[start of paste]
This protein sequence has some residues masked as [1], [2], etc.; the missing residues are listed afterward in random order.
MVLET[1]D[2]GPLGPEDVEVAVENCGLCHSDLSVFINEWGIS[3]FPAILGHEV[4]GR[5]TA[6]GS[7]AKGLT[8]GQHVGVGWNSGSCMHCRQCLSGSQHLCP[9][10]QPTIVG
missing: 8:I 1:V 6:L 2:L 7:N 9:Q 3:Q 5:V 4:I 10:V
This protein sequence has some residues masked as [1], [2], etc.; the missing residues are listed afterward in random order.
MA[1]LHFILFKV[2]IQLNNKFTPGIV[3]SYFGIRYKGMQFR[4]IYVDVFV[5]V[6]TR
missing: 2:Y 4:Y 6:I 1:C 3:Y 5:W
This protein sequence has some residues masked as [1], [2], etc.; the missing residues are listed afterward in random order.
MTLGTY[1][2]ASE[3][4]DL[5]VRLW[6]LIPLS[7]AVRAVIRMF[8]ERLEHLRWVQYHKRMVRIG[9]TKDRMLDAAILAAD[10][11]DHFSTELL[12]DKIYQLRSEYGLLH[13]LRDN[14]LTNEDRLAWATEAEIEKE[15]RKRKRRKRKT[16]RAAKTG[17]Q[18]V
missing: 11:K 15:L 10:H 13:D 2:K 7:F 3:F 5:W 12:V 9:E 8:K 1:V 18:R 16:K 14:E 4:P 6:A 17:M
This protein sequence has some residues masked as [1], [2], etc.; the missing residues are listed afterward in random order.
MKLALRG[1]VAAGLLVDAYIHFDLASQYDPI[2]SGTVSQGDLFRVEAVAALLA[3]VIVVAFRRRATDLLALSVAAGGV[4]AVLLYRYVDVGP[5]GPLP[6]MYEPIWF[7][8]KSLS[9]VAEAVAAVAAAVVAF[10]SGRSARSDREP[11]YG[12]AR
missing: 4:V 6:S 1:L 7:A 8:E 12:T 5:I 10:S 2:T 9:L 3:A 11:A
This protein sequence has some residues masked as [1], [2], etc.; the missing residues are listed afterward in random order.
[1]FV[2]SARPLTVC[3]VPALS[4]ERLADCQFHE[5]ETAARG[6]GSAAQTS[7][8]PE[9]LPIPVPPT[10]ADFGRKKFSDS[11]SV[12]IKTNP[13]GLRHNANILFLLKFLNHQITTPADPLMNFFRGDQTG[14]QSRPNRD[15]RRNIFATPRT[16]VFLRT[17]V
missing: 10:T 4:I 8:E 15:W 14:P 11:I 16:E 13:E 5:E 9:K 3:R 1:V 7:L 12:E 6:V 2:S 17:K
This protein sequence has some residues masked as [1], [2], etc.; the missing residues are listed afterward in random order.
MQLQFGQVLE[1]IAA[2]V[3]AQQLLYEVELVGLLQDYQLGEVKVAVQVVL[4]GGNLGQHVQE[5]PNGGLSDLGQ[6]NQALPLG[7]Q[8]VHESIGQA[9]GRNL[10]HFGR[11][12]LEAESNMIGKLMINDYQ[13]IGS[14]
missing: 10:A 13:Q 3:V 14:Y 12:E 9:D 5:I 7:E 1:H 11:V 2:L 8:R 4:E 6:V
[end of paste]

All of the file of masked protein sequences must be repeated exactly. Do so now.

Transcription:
This protein sequence has some residues masked as [1], [2], etc.; the missing residues are listed afterward in random order.
MVLET[1]D[2]GPLGPEDVEVAVENCGLCHSDLSVFINEWGIS[3]FPAILGHEV[4]GR[5]TA[6]GS[7]AKGLT[8]GQHVGVGWNSGSCMHCRQCLSGSQHLCP[9][10]QPTIVG
missing: 8:I 1:V 6:L 2:L 7:N 9:Q 3:Q 5:V 4:I 10:V
This protein sequence has some residues masked as [1], [2], etc.; the missing residues are listed afterward in random order.
MA[1]LHFILFKV[2]IQLNNKFTPGIV[3]SYFGIRYKGMQFR[4]IYVDVFV[5]V[6]TR
missing: 2:Y 4:Y 6:I 1:C 3:Y 5:W
This protein sequence has some residues masked as [1], [2], etc.; the missing residues are listed afterward in random order.
MTLGTY[1][2]ASE[3][4]DL[5]VRLW[6]LIPLS[7]AVRAVIRMF[8]ERLEHLRWVQYHKRMVRIG[9]TKDRMLDAAILAAD[10][11]DHFSTELL[12]DKIYQLRSEYGLLH[13]LRDN[14]LTNEDRLAWATEAEIEKE[15]RKRKRRKRKT[16]RAAKTG[17]Q[18]V
missing: 11:K 15:L 10:H 13:D 2:K 7:F 3:F 5:W 12:V 9:E 8:K 1:V 18:R 16:K 14:E 4:P 6:A 17:M
This protein sequence has some residues masked as [1], [2], etc.; the missing residues are listed afterward in random order.
MKLALRG[1]VAAGLLVDAYIHFDLASQYDPI[2]SGTVSQGDLFRVEAVAALLA[3]VIVVAFRRRATDLLALSVAAGGV[4]AVLLYRYVDVGP[5]GPLP[6]MYEPIWF[7][8]KSLS[9]VAEAVAAVAAAVVAF[10]SGRSARSDREP[11]YG[12]AR
missing: 4:V 6:S 1:L 7:A 8:E 12:T 5:I 10:S 2:T 9:L 3:A 11:A
This protein sequence has some residues masked as [1], [2], etc.; the missing residues are listed afterward in random order.
[1]FV[2]SARPLTVC[3]VPALS[4]ERLADCQFHE[5]ETAARG[6]GSAAQTS[7][8]PE[9]LPIPVPPT[10]ADFGRKKFSDS[11]SV[12]IKTNP[13]GLRHNANILFLLKFLNHQITTPADPLMNFFRGDQTG[14]QSRPNRD[15]RRNIFATPRT[16]VFLRT[17]V
missing: 10:T 4:I 8:E 15:W 14:P 11:I 16:E 13:E 5:E 9:K 3:R 1:V 7:L 12:E 6:V 2:S 17:K
This protein sequence has some residues masked as [1], [2], etc.; the missing residues are listed afterward in random order.
MQLQFGQVLE[1]IAA[2]V[3]AQQLLYEVELVGLLQDYQLGEVKVAVQVVL[4]GGNLGQHVQE[5]PNGGLSDLGQ[6]NQALPLG[7]Q[8]VHESIGQA[9]GRNL[10]HFGR[11][12]LEAESNMIGKLMINDYQ[13]IGS[14]
missing: 10:A 13:Q 3:V 14:Y 12:E 9:D 5:I 7:E 1:H 11:V 2:L 8:R 4:E 6:V